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In full transparency, the following is a media release from Sen. Elizabeth Warren’s office. She was elected by voters in the Commonwealth of Massachusetts to serve the state in Washington DC in the US Senate. She is a Democrat. (stock photo)


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WASHINGTON DC U.S. Senator Elizabeth Warren (D-Mass.) sent a letter to ex-Silicon Valley Bank CEO Greg Becker to inquire about his and SVB lobbyists’ efforts to roll back Dodd-Frank rules prior to the collapse of the bank.

Silicon Valley Bank had 17 locations in California and Massachusetts.

Three years ago today, the Senate passed the Economic Growth, Regulatory Relief, and Consumer Protection Act, rolling back banking regulations enacted by the Dodd-Frank Act and raising the asset threshold at which a bank is considered and regulated as a “systemically important financial institution” (SIFI) to $250 billion. This exempted SVB and other mid-sized banks from regular stress testing and enhanced liquidity, risk management, and resolution plan, or “living will,” requirements. 

“These rules were designed to safeguard our banking system and economy from the negligence of bank executives like yourself – and their rollback, along with atrocious risk management policies at your bank, have been implicated as chief causes of its failure,” wrote Senator Warren

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Becker and SVB executives engaged in intense lobbying to roll back these Dodd-Frank protections. In a 2015 statement submitted to the Senate Committee on Banking, Housing, and Urban Affairs, Becker indicated that “SVB … does not present systemic risks,” and that he had conducted “a range of different stress tests designed to measure and predict the risks associated” with the bank in different economic scenarios.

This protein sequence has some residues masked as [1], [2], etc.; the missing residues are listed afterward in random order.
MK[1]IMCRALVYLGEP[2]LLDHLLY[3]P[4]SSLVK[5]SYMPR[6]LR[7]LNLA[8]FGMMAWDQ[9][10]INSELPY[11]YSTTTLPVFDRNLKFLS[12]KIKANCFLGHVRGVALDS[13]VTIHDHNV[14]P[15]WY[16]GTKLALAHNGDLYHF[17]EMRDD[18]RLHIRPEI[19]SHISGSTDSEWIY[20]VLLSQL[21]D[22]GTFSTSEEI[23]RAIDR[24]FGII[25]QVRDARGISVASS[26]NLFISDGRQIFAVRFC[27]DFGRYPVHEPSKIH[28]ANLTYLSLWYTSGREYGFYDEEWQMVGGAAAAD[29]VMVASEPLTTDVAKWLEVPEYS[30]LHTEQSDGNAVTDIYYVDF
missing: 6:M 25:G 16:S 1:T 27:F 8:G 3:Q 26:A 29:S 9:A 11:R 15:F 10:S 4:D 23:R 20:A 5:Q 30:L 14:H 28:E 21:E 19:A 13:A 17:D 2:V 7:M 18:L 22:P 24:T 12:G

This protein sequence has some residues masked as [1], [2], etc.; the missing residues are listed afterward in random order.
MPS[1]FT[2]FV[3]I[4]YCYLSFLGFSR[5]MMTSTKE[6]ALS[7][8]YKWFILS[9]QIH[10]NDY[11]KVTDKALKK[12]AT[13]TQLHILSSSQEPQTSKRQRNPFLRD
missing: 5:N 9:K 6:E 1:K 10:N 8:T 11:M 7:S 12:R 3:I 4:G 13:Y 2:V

“Despite your assurances to Congress that SVB was sufficiently protected from risk because of your various efforts, it is now clear that SVB was wholly unequipped to independently assess its business’s risk,” wrote Senator Warren. “SVB failed – while its Chief Risk Officer position sat vacant for eight months as its financial standing deteriorated – because it failed to address two key risks: concentration in your client base, and rising interest rates.”

In the letter, Senator Warren points to Becker’s $3.6 million sale of company stock just days before SVB’s collapse, and bonuses that were paid to SVB employees just before the Federal Deposit Insurance Corporation (FDIC) shut the bank’s doors. 

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“You lobbied for weaker rules, got what you wanted, and used this opportunity to greedily and incompetently abdicate your basic responsibilities to your clients and the public – facilitating a near-economic disaster,” concluded Senator Warren. “There is much work to be done to understand the failure of SVB – and these efforts must start with understanding your role in the rollback of banking regulations that facilitated this failure.”

Senator Warren asked Becker a series of eight questions, asking for answers by March 28, 2023.

Read the text of the letter here.

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By editor

Susan Petroni is the former editor for SOURCE. She is the founder of the former news site, which as of May 1, 2023, is now a self-publishing community bulletin board. The website no longer has a journalist but a webmaster.